In Defense of KBJ’s Harvard “Recusal”

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Last year, I attended then-Judge Jackson’s confirmation hearings. Most of the proceedings were utterly unmemorable. Perhaps the only important revelation came when Senator Ted Cruz of Texas asked if Jackson would recuse from Students for Fair Admission v. Harvard. “That is my plan, senator,” she said. Up to that point, the Harvard and UNC cases were consolidated. But after Jackson took the bench, the Supreme Court unconsolidated the Harvard case from the UNC case. Why? Presumably to allow Justice Jackson to at least participate in the UNC case. And to be clear the eight Justices decided to do so on their own motion. No party made this request. I think the Court was working on a general assumption that a full bench should be present where possible. On the lower courts, a panel could have just drawn another judge at random. But on the Supreme Court, there are no substitutes.

The two cases were argued separately in October. Argument in the UNC case stretched nearly three hours, with Justice Jackson participating. Argument in the Harvard case stretched another two hours, with Justice Jackson absent. At the time, I expected the Supreme Court to resolve the statutory issue in the Harvard case and the constitutional issue in the UNC case. Justice Jackson would be able to write something in the former case, but not the latter. Alas, that outcome was not meant to be.

The majority decided to resolve the statutory and constitutional issues in a single opinion. Gratz stated that admission policies that violate the Equal Protection Clause also violate Title VI. (Justice Gorsuch is almost certainly correct this statement from Gratz is in error.) And, Chief Justice Roberts observed, “no party asks us to reconsider” that statement from Gratz. Therefore, the Court would “evaluate Harvard’s admissions program under the standards of the Equal Protection Clause itself.” (This conclusion in Footnote 2 led to the jarring locution that Harvard violated the Fourteenth Amendment.)

Once the Court chose this path, there would no longer be two separate opinions. What was Justice Jackson to do? The very last page of the majority opinion states that Justice Jackson “took no part in the consideration or decision of the case in No. 20-1199″–that is, the Harvard case. Justice Sotomayor’s dissent included a similar footnote: “JUSTICE JACKSON did not participate in the consideration or decision of the case in No. 20–1199 and joins this opinion only as it applies to the case in No. 21–707″–that is, the UNC case. Justice Jackson’s separate dissent included the same footnote.

Ultimately, Justice Jackson’s eight colleagues all signed onto a statement that Justice Jackson “took no part in the consideration or decision of the case in No. 20-1199.” Can that statement possibly be true? To be sure, Justice Jackson did not participate in the Harvard oral argument. She almost certainly did not vote at conference in this case. And the separate opinion she wrote only referenced the facts at UNC and not at Harvard. But beyond those obvious points, the “recusal” become more complicated. In many places, Justice Jackson responded to the Chief Justices’s opinion concerning the Harvard case. I think it is a safe assumption that she reviewed the draft opinion in advance. Were those opinions redacted to remove any discussion of Harvard? Did she just skip over those pages? Were the memos circulated to the Jackson chambers likewise redacted? Does anyone believe these prophylactic steps actually happened?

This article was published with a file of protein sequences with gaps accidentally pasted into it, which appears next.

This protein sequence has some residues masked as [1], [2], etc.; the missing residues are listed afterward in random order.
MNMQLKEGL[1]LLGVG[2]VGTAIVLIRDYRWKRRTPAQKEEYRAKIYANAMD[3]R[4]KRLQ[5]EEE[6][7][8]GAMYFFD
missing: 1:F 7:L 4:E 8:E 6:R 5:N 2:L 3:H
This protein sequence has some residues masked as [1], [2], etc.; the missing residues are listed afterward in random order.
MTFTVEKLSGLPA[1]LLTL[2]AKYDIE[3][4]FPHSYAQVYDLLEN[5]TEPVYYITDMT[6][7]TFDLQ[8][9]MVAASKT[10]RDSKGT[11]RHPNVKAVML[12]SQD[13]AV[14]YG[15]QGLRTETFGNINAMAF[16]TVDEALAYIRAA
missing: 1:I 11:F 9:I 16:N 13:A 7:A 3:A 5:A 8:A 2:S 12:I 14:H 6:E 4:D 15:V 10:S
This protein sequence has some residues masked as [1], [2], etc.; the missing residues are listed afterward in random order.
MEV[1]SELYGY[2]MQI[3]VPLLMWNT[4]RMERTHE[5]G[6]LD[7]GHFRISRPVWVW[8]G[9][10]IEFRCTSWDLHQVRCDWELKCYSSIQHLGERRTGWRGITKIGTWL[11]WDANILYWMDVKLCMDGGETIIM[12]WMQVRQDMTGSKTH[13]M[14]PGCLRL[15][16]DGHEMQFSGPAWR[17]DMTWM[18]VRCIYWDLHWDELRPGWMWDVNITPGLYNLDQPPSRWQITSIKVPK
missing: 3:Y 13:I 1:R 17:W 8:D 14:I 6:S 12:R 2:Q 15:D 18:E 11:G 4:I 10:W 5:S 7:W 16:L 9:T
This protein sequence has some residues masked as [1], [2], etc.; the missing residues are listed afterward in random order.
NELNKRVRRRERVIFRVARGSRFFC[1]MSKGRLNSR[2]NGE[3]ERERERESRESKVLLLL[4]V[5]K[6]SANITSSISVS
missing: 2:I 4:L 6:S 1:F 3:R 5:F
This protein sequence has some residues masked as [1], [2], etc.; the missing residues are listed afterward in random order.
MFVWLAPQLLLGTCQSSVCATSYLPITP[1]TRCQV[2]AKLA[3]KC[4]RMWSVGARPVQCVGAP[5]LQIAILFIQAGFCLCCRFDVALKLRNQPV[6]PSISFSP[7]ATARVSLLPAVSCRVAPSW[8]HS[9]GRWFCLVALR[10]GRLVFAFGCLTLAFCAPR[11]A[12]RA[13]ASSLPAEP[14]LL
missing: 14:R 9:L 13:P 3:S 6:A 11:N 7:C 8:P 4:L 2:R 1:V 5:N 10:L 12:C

On the lower courts, recusal means a judge has no contact with a case. Zero. She does not even see draft opinions that are being circulated. But on the Supreme Court, the practice apparently is different. The question turns on what “consideration or decision” means. Does that mean a Justice is hermetically sealed from a case? Or are the rules looser in a big case? I know it is en vogue to attack the Justices as ethically challenged, but here we have a clear case where a Justice said she would recuse, all nine Justices agreed she “took no part in the consideration or decision of the case,” yet she obviously had at least some involvement.

Richard Re expresses a similar skepticism:

These facts make it hard to deny that Jackson participated in the consideration of the Harvard case. Again, Jackson read a draft of the majority opinion in that case. She wrote an opinion criticizing the core reasoning of the majority’s draft. And the final version of the opinion for the Court in the case expressly responds to her objections. . .  . Yet the fact that Jackson did not write explicitly about Harvard shows, at most, that she did not participate in every aspect of the Harvard case’s “consideration.” Her dissent addressed only the case’s core legal issues, rather than factual points. But both recusal principles and Jackson’s disclaimer promise something more—namely, withdrawal from the entire case.